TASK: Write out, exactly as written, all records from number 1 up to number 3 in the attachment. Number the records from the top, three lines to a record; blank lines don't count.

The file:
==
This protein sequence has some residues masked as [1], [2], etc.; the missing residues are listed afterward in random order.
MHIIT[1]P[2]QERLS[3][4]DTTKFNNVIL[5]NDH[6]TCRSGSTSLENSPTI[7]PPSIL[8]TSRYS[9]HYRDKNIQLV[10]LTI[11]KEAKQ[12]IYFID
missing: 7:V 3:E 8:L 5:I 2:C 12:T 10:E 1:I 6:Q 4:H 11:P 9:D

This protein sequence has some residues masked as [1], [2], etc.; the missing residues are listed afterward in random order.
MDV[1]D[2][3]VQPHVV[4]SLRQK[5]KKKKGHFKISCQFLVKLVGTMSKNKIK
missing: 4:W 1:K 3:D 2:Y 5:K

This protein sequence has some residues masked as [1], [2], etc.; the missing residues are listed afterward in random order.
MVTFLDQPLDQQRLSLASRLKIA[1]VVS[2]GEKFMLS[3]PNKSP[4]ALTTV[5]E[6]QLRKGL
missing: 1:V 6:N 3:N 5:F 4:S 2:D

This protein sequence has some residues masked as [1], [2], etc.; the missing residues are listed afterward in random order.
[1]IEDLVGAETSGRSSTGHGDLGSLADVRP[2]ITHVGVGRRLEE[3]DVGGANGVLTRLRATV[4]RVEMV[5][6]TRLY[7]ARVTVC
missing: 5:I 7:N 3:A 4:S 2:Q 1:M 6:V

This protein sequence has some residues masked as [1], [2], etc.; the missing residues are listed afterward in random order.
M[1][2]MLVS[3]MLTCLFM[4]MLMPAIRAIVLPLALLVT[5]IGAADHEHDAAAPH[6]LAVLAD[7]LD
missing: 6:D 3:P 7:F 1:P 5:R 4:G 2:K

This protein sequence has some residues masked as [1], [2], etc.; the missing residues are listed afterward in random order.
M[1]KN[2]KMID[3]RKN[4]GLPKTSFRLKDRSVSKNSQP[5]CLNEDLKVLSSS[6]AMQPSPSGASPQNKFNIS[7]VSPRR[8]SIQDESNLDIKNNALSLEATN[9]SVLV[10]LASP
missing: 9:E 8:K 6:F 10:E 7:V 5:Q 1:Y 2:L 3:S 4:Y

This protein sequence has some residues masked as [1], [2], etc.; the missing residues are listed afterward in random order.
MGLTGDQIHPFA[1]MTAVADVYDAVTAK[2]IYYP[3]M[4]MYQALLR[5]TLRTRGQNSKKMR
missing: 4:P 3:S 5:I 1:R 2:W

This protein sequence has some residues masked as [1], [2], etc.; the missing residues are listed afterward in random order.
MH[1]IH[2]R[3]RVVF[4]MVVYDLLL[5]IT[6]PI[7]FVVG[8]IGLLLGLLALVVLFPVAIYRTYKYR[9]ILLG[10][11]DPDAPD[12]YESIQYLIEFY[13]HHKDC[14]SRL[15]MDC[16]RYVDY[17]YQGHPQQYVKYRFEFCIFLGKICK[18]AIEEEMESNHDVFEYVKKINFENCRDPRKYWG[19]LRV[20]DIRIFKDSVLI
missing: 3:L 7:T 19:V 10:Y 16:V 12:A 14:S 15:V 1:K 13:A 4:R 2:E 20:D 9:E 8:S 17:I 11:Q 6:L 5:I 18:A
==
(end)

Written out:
This protein sequence has some residues masked as [1], [2], etc.; the missing residues are listed afterward in random order.
MHIIT[1]P[2]QERLS[3][4]DTTKFNNVIL[5]NDH[6]TCRSGSTSLENSPTI[7]PPSIL[8]TSRYS[9]HYRDKNIQLV[10]LTI[11]KEAKQ[12]IYFID
missing: 7:V 3:E 8:L 5:I 2:C 12:T 10:E 1:I 6:Q 4:H 11:P 9:D

This protein sequence has some residues masked as [1], [2], etc.; the missing residues are listed afterward in random order.
MDV[1]D[2][3]VQPHVV[4]SLRQK[5]KKKKGHFKISCQFLVKLVGTMSKNKIK
missing: 4:W 1:K 3:D 2:Y 5:K

This protein sequence has some residues masked as [1], [2], etc.; the missing residues are listed afterward in random order.
MVTFLDQPLDQQRLSLASRLKIA[1]VVS[2]GEKFMLS[3]PNKSP[4]ALTTV[5]E[6]QLRKGL
missing: 1:V 6:N 3:N 5:F 4:S 2:D